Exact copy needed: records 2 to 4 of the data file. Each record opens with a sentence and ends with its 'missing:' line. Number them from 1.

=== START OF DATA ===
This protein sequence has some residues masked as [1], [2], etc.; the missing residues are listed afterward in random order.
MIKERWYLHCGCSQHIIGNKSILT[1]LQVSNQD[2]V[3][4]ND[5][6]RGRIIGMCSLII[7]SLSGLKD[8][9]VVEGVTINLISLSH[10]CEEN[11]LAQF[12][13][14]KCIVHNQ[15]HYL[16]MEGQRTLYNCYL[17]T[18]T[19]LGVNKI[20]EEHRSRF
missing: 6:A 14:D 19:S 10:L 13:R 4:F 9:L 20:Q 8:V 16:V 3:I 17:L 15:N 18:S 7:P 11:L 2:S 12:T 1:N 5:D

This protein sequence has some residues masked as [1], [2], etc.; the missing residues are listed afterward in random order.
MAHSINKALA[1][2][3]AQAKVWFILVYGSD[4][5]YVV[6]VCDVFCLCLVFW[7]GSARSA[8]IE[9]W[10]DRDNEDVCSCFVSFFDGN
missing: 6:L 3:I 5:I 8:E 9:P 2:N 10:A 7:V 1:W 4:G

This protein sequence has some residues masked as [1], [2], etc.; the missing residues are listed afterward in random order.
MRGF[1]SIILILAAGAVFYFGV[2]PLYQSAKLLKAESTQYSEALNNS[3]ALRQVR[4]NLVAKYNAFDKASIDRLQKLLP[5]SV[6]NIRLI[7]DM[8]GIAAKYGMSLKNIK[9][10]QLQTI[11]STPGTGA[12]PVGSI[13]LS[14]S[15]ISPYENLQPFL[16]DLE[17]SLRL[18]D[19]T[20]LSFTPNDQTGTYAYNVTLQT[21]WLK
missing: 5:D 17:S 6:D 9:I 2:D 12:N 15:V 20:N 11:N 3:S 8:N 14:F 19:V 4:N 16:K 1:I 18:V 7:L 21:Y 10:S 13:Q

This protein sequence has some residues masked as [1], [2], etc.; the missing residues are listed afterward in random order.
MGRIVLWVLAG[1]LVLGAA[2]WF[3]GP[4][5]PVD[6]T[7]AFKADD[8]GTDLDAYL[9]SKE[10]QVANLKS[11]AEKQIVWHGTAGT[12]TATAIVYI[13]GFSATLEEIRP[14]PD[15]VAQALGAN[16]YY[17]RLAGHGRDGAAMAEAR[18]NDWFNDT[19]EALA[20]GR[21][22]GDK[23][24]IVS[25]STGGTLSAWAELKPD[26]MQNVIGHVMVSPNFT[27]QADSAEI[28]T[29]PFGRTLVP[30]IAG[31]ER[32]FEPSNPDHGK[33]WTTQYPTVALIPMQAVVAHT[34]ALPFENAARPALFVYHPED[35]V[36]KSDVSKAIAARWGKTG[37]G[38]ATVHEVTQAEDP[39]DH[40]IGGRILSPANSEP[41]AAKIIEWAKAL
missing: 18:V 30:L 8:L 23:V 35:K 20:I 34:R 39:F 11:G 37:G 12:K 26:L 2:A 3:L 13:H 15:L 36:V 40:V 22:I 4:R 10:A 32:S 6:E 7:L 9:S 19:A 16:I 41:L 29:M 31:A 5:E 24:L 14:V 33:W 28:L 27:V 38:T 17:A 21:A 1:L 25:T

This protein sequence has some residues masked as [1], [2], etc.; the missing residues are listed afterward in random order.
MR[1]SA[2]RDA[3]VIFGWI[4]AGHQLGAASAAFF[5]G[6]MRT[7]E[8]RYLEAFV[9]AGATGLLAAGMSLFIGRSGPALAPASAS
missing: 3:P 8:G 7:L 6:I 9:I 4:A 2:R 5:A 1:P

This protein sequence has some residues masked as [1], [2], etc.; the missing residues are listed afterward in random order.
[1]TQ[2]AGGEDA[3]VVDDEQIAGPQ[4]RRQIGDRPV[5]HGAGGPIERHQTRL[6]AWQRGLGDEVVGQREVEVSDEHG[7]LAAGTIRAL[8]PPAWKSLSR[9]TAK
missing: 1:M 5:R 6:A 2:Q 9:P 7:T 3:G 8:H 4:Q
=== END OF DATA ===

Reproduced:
This protein sequence has some residues masked as [1], [2], etc.; the missing residues are listed afterward in random order.
MAHSINKALA[1][2][3]AQAKVWFILVYGSD[4][5]YVV[6]VCDVFCLCLVFW[7]GSARSA[8]IE[9]W[10]DRDNEDVCSCFVSFFDGN
missing: 6:L 3:I 5:I 8:E 9:P 2:N 10:A 7:V 1:W 4:G

This protein sequence has some residues masked as [1], [2], etc.; the missing residues are listed afterward in random order.
MRGF[1]SIILILAAGAVFYFGV[2]PLYQSAKLLKAESTQYSEALNNS[3]ALRQVR[4]NLVAKYNAFDKASIDRLQKLLP[5]SV[6]NIRLI[7]DM[8]GIAAKYGMSLKNIK[9][10]QLQTI[11]STPGTGA[12]PVGSI[13]LS[14]S[15]ISPYENLQPFL[16]DLE[17]SLRL[18]D[19]T[20]LSFTPNDQTGTYAYNVTLQT[21]WLK
missing: 5:D 17:S 6:D 9:I 2:D 12:N 15:V 20:N 11:N 3:S 8:N 14:F 19:V 4:N 16:K 1:I 18:V 7:L 21:Y 10:S 13:Q

This protein sequence has some residues masked as [1], [2], etc.; the missing residues are listed afterward in random order.
MGRIVLWVLAG[1]LVLGAA[2]WF[3]GP[4][5]PVD[6]T[7]AFKADD[8]GTDLDAYL[9]SKE[10]QVANLKS[11]AEKQIVWHGTAGT[12]TATAIVYI[13]GFSATLEEIRP[14]PD[15]VAQALGAN[16]YY[17]RLAGHGRDGAAMAEAR[18]NDWFNDT[19]EALA[20]GR[21][22]GDK[23][24]IVS[25]STGGTLSAWAELKPD[26]MQNVIGHVMVSPNFT[27]QADSAEI[28]T[29]PFGRTLVP[30]IAG[31]ER[32]FEPSNPDHGK[33]WTTQYPTVALIPMQAVVAHT[34]ALPFENAARPALFVYHPED[35]V[36]KSDVSKAIAARWGKTG[37]G[38]ATVHEVTQAEDP[39]DH[40]IGGRILSPANSEP[41]AAKIIEWAKAL
missing: 18:V 30:L 8:L 23:V 35:K 20:I 34:R 39:F 11:G 37:G 12:K 26:L 2:A 3:L 13:H 15:L 36:V 40:V 22:I 4:R 10:A 32:S 6:E 7:L 9:S 19:A 16:I 41:L 29:M 31:A 5:E 24:L 14:V 33:W 28:L 27:V 38:T 17:A 21:A 1:L 25:T